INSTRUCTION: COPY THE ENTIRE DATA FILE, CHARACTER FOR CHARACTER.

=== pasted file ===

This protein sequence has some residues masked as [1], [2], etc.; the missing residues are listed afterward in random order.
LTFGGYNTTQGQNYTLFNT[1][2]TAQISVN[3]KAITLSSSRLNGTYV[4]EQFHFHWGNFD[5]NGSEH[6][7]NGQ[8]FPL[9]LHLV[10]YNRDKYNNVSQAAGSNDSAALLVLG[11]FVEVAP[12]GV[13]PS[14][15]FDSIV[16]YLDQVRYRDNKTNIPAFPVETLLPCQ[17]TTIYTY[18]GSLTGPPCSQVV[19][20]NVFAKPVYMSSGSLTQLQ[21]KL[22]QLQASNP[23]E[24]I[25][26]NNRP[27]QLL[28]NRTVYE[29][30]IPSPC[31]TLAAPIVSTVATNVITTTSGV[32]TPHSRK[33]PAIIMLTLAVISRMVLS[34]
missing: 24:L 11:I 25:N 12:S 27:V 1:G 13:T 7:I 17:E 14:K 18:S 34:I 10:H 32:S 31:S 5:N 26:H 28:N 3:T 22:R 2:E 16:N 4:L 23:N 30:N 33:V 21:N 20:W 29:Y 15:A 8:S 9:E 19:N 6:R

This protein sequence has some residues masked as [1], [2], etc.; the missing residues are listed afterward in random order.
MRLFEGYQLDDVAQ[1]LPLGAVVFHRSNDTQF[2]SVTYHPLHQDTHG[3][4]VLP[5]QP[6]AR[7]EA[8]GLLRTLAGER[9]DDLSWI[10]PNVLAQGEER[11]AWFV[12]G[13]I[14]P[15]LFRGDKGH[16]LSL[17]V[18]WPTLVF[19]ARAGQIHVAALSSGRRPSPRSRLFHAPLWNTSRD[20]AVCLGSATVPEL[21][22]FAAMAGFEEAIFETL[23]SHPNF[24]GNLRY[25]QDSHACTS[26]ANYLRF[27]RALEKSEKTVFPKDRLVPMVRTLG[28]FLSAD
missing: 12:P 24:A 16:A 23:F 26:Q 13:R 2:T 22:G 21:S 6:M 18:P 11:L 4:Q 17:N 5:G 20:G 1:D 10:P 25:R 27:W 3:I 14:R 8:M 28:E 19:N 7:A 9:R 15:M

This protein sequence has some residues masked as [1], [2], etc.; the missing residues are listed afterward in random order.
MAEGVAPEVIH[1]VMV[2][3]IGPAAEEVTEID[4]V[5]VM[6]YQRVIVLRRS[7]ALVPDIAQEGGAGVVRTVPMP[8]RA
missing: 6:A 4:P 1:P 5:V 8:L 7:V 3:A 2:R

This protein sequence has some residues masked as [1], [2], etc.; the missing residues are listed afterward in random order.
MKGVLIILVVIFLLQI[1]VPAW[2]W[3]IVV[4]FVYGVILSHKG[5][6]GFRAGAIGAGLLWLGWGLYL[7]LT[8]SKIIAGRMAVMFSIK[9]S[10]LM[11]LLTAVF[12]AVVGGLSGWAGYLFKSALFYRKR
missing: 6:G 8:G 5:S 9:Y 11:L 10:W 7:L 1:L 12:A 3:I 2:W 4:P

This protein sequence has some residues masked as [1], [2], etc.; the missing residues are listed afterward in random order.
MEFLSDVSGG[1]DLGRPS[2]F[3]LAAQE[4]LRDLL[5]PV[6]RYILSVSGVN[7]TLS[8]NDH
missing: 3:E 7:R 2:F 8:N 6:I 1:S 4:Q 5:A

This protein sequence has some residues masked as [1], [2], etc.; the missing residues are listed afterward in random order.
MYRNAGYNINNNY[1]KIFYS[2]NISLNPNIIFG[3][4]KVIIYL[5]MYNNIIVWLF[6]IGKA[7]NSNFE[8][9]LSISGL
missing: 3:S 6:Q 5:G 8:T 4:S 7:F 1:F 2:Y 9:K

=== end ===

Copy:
This protein sequence has some residues masked as [1], [2], etc.; the missing residues are listed afterward in random order.
LTFGGYNTTQGQNYTLFNT[1][2]TAQISVN[3]KAITLSSSRLNGTYV[4]EQFHFHWGNFD[5]NGSEH[6][7]NGQ[8]FPL[9]LHLV[10]YNRDKYNNVSQAAGSNDSAALLVLG[11]FVEVAP[12]GV[13]PS[14][15]FDSIV[16]YLDQVRYRDNKTNIPAFPVETLLPCQ[17]TTIYTY[18]GSLTGPPCSQVV[19][20]NVFAKPVYMSSGSLTQLQ[21]KL[22]QLQASNP[23]E[24]I[25][26]NNRP[27]QLL[28]NRTVYE[29][30]IPSPC[31]TLAAPIVSTVATNVITTTSGV[32]TPHSRK[33]PAIIMLTLAVISRMVLS[34]
missing: 24:L 11:I 25:N 12:S 27:V 1:G 13:T 7:I 17:E 14:K 18:S 34:I 10:H 32:S 31:S 5:N 26:H 28:N 3:T 22:R 2:E 16:N 4:L 23:N 30:N 33:V 21:N 20:W 29:Y 15:A 8:S 9:E 19:N 6:R

This protein sequence has some residues masked as [1], [2], etc.; the missing residues are listed afterward in random order.
MRLFEGYQLDDVAQ[1]LPLGAVVFHRSNDTQF[2]SVTYHPLHQDTHG[3][4]VLP[5]QP[6]AR[7]EA[8]GLLRTLAGER[9]DDLSWI[10]PNVLAQGEER[11]AWFV[12]G[13]I[14]P[15]LFRGDKGH[16]LSL[17]V[18]WPTLVF[19]ARAGQIHVAALSSGRRPSPRSRLFHAPLWNTSRD[20]AVCLGSATVPEL[21][22]FAAMAGFEEAIFETL[23]SHPNF[24]GNLRY[25]QDSHACTS[26]ANYLRF[27]RALEKSEKTVFPKDRLVPMVRTLG[28]FLSAD
missing: 12:P 24:A 16:A 23:F 26:Q 13:R 2:T 22:G 21:S 6:M 18:P 11:L 4:Q 17:N 5:G 20:G 1:D 10:P 25:R 27:W 3:I 14:R 8:M 28:E 19:N 7:A 9:R 15:M

This protein sequence has some residues masked as [1], [2], etc.; the missing residues are listed afterward in random order.
MAEGVAPEVIH[1]VMV[2][3]IGPAAEEVTEID[4]V[5]VM[6]YQRVIVLRRS[7]ALVPDIAQEGGAGVVRTVPMP[8]RA
missing: 6:A 4:P 1:P 5:V 8:L 7:V 3:A 2:R

This protein sequence has some residues masked as [1], [2], etc.; the missing residues are listed afterward in random order.
MKGVLIILVVIFLLQI[1]VPAW[2]W[3]IVV[4]FVYGVILSHKG[5][6]GFRAGAIGAGLLWLGWGLYL[7]LT[8]SKIIAGRMAVMFSIK[9]S[10]LM[11]LLTAVF[12]AVVGGLSGWAGYLFKSALFYRKR
missing: 6:G 8:G 5:S 9:Y 11:L 10:W 7:L 1:L 12:A 3:I 2:W 4:P

This protein sequence has some residues masked as [1], [2], etc.; the missing residues are listed afterward in random order.
MEFLSDVSGG[1]DLGRPS[2]F[3]LAAQE[4]LRDLL[5]PV[6]RYILSVSGVN[7]TLS[8]NDH
missing: 3:E 7:R 2:F 8:N 6:I 1:S 4:Q 5:A

This protein sequence has some residues masked as [1], [2], etc.; the missing residues are listed afterward in random order.
MYRNAGYNINNNY[1]KIFYS[2]NISLNPNIIFG[3][4]KVIIYL[5]MYNNIIVWLF[6]IGKA[7]NSNFE[8][9]LSISGL
missing: 3:S 6:Q 5:G 8:T 4:S 7:F 1:F 2:Y 9:K